For decades, Philadelphia fans have been going to the Sports Complex to get their pro sports fix. In the
early 70's people came down to see their teams play at Veterans Stadium, the Spectrum, and on
occasion JFK Stadium. As the years went on, these venues began to fall out of favor with the fans and
the clubs that played in them, and by and by the look of this complex changed. First was the razing of
JFK to make way for the Core States (now Wachovia) Center in the late 90s., followed by construction
of Lincoln Financial Field in the early 00s. With three of the four major sports teams in stellar modern
facilities, Philly fan awaited the opening of a new home for the Phillies with anticipation. And with the
smoldering remnants of "The Vet" close by, Citizens Bank Park threw open its doors in April, 2004,
thus completing an amazing transformation of the Sports Complex.
Getting to the venue
Gosh, how many times do we have to hammer this home!! No matter what sports team in Philly you
wish to see, the way to get here is still the same. I-95 runs right by the complex, and there are several
clearly marked exits in which to get off of if traveling by car. As usual, plenty of surface parking all
around CBP for $10-$20, with more to come once the land where the Vet once stood is cleared and
paved. If you arrive early enough, there are some free spots to be had along Packer Avenue just two
blocks away. As always, the subway lines' last stop is at Broad Street just a short walk from the
Outside the venue
The complete opposite of what we saw in San Diego. Well, there's... nothing much... A Turf Club for the
Philadelphia Park Racetrack (of Smarty Jones fame)... and a sports bar at the nearby Holiday Inn...and
not much else besides plenty of parking lots. But again, that's nothing new, and as it would appear, the
setup here makes for some good tailgating in the lots where that is permitted.
The statues that were displayed outside the Vet were spared, as the Connie Mack statue sits across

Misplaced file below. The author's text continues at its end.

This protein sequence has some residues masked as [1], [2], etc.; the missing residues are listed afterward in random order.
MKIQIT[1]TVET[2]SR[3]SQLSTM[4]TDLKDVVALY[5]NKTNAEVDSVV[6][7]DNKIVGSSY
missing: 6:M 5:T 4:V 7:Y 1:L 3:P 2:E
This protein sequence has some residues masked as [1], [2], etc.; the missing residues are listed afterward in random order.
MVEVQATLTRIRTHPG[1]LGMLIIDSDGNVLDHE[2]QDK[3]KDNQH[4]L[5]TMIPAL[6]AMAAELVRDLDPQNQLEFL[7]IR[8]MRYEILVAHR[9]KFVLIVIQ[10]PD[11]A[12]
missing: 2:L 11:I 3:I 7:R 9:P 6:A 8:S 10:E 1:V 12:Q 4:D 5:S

the street to the west of the ballpark, and the statues that used to adorn each corner of the Vet will be in
that same lot once it is prepped for parking.
Citizens Bank Park has a common architectural theme, with its red brick facade and its wrought iron
gates, but that's where the similarity with its peer venues ends as there are some nuances to the brick
exterior here. First off, one the upper half of the facade is a baseball type of mural which extends
around most of the exterior, and the major design element of the facade is the word PHILADELPHIA,
interwoven into the brickwork across the front of the venue, right above the home plate entrance.
Fans can enter through five different entrances, Joe Schmoes like us enter at the First Base, Third
Base, Left Field and Right Field entryways, while those of us with the rich boy seats get to enter
through the Home Plate club and suite level entrance. Each of these entrances have their own unique
style to them: First Base is where you will find a statue of Robin Roberts, the main ticket office and a
kids play area. Third Base is the home of a statue of Mike Schmidt, and of McFaddens Bar and Grill, a
restaurant open year round as well as game days. The Right Field entrance will introduce you to The
Bulls Barbecue and is a good starting point for Ashburns Alley (more on that later). Left Field has a
statue of "Lefty" Steve Carlton greeting you on the way inside. Again, for you rich folk entering through
the Home Plate entrance, just look down on the floor and see the murals of 20 or so famous Phillies
silhouetted in one famous pose or another, and yes there is a key to determine who is who. (Tug
McGraw obviously being the easiest one to spot in mid-leap after winning the World Series in 1980.
As is the case in most newer ballparks, the lower concourse has a view of the field from all sections,
and this is where you'll find the main merchandise stand, McFadden's Bar and Grill and most major
concessions. However it is the upper concourse that is most impressive as it also has a view of the
field from the third base side up around behind home plate to the first base side. Also plenty of railings
along the edge of the concourses overlooking the field to stand and catch the action. Even here in the
upper concourse is a cool sports bar named the High and Inside Pub where fans can kick back and
watch some other sports action on plenty of monitors (rumor has it this was a hot spot to be during the
Flyers playoff run.)
But the signature aspect here at Citizens Bank Park is the concourse that runs beyond the outfield wall